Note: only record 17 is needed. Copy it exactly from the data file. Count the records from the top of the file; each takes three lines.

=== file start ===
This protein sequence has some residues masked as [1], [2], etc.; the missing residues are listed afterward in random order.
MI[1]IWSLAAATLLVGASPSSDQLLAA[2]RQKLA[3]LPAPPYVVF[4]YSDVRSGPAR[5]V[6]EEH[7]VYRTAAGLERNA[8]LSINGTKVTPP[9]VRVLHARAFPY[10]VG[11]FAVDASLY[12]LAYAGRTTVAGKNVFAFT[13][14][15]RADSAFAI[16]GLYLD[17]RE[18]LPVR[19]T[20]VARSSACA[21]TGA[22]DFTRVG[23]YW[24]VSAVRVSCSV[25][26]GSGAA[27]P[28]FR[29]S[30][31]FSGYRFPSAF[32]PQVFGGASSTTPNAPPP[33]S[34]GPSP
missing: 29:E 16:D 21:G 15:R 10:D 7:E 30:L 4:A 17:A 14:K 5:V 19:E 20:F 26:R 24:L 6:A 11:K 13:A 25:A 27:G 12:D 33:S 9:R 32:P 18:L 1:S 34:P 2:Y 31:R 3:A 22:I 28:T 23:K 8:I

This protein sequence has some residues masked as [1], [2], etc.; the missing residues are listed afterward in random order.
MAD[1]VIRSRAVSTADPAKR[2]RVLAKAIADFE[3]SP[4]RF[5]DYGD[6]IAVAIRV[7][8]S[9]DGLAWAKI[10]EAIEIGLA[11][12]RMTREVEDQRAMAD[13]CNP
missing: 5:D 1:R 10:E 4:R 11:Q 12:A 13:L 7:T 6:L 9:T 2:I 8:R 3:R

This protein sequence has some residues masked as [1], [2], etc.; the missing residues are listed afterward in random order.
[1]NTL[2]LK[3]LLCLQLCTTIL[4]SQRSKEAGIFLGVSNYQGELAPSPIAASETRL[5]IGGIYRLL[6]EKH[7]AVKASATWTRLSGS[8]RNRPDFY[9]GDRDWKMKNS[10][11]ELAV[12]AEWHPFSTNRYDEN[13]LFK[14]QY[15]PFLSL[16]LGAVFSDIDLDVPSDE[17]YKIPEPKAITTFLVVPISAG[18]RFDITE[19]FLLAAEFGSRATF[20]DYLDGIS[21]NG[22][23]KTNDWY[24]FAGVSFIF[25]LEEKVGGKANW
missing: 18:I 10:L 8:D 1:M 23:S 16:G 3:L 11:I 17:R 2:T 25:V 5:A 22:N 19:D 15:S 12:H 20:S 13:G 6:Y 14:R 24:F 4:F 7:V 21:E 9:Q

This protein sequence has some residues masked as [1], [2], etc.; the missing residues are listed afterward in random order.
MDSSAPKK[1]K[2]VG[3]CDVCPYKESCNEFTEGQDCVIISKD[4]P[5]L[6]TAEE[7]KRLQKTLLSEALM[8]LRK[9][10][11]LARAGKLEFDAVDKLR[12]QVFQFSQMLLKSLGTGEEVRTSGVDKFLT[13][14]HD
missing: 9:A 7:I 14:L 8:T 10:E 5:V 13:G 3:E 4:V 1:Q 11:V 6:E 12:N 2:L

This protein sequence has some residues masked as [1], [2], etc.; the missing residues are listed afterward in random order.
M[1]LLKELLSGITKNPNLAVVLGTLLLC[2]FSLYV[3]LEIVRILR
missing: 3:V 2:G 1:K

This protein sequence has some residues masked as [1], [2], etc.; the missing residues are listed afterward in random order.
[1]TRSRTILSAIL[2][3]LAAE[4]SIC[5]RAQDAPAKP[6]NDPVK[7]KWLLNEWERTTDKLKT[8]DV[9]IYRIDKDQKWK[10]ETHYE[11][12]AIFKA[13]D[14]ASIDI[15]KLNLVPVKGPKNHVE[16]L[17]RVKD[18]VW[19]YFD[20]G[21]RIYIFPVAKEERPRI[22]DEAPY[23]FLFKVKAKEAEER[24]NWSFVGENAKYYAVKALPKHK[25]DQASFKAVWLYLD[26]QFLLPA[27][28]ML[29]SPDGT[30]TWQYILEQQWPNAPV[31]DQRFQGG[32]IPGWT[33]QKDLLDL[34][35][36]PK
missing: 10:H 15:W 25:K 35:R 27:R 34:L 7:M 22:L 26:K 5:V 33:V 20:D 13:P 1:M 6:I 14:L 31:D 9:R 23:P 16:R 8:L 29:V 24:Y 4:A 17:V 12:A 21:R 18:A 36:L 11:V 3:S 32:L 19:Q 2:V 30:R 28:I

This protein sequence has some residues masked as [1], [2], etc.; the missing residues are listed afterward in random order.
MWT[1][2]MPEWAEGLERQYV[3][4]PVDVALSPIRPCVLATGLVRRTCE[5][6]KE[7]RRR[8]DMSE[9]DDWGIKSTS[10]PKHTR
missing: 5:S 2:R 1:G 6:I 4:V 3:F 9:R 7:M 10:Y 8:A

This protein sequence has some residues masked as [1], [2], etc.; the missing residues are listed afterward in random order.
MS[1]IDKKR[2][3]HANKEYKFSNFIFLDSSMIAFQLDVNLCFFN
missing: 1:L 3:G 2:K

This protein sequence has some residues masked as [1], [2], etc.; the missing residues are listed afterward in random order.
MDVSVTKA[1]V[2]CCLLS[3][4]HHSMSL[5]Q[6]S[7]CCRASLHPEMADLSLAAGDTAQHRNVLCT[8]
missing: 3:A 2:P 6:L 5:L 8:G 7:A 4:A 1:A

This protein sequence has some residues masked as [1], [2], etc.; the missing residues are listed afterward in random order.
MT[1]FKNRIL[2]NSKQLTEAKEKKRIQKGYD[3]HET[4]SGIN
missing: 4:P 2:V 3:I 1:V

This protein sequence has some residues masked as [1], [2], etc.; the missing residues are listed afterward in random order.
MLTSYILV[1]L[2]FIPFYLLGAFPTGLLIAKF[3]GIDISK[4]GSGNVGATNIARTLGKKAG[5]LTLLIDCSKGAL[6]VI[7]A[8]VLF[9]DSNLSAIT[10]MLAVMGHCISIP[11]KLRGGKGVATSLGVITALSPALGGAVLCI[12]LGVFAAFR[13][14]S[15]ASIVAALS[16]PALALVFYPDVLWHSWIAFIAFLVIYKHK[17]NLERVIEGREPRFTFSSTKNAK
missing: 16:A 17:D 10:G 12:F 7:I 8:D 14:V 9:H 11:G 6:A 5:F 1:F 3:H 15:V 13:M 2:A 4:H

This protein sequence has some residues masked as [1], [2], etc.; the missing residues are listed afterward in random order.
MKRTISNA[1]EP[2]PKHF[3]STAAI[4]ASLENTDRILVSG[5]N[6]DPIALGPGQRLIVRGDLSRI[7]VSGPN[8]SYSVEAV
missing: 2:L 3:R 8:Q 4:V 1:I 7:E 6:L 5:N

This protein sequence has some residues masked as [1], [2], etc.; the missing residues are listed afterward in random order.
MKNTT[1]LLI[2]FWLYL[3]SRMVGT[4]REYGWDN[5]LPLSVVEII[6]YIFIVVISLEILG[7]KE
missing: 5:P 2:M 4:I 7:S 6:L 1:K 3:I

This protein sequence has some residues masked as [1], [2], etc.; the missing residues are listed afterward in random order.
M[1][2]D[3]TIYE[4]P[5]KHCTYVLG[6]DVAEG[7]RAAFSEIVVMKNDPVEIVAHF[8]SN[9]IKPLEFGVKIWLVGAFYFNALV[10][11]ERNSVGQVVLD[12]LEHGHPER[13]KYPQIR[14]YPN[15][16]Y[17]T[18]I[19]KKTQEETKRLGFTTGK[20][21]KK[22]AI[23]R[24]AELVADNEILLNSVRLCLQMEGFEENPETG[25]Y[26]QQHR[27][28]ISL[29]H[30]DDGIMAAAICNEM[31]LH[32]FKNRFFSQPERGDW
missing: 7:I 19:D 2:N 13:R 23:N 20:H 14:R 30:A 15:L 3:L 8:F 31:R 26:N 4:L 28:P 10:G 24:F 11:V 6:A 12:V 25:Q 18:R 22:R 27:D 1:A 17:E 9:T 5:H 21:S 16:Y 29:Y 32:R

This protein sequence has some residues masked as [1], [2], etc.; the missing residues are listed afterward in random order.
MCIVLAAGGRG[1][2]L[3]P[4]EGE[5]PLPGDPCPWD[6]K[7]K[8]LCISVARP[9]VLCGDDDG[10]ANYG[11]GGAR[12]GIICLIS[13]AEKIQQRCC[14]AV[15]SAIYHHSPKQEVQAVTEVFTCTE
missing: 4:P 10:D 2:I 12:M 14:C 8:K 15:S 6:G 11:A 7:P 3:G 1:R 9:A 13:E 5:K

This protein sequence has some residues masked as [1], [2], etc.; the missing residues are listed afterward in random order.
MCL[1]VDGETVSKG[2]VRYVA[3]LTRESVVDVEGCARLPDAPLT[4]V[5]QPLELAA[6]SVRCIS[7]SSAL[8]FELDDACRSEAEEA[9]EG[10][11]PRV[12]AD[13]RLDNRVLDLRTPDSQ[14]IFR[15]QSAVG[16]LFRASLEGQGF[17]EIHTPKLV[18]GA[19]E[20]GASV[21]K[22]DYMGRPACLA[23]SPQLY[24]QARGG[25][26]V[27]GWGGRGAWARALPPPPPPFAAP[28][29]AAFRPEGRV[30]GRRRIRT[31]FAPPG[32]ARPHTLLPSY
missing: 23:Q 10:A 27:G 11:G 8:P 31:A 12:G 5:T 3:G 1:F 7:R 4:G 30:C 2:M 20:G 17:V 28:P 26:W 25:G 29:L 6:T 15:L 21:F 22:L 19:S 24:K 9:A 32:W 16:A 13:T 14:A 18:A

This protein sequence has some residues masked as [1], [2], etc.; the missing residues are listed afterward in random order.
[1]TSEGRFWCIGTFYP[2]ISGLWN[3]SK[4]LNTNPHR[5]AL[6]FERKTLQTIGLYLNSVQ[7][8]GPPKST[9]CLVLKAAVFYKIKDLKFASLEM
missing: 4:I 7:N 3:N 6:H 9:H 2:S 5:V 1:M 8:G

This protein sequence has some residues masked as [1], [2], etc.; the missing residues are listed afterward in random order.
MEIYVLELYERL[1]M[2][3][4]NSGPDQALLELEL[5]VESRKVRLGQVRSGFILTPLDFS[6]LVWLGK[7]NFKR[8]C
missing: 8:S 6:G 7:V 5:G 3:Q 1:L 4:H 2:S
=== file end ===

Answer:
This protein sequence has some residues masked as [1], [2], etc.; the missing residues are listed afterward in random order.
[1]TSEGRFWCIGTFYP[2]ISGLWN[3]SK[4]LNTNPHR[5]AL[6]FERKTLQTIGLYLNSVQ[7][8]GPPKST[9]CLVLKAAVFYKIKDLKFASLEM
missing: 4:I 7:N 3:N 6:H 9:H 2:S 5:V 1:M 8:G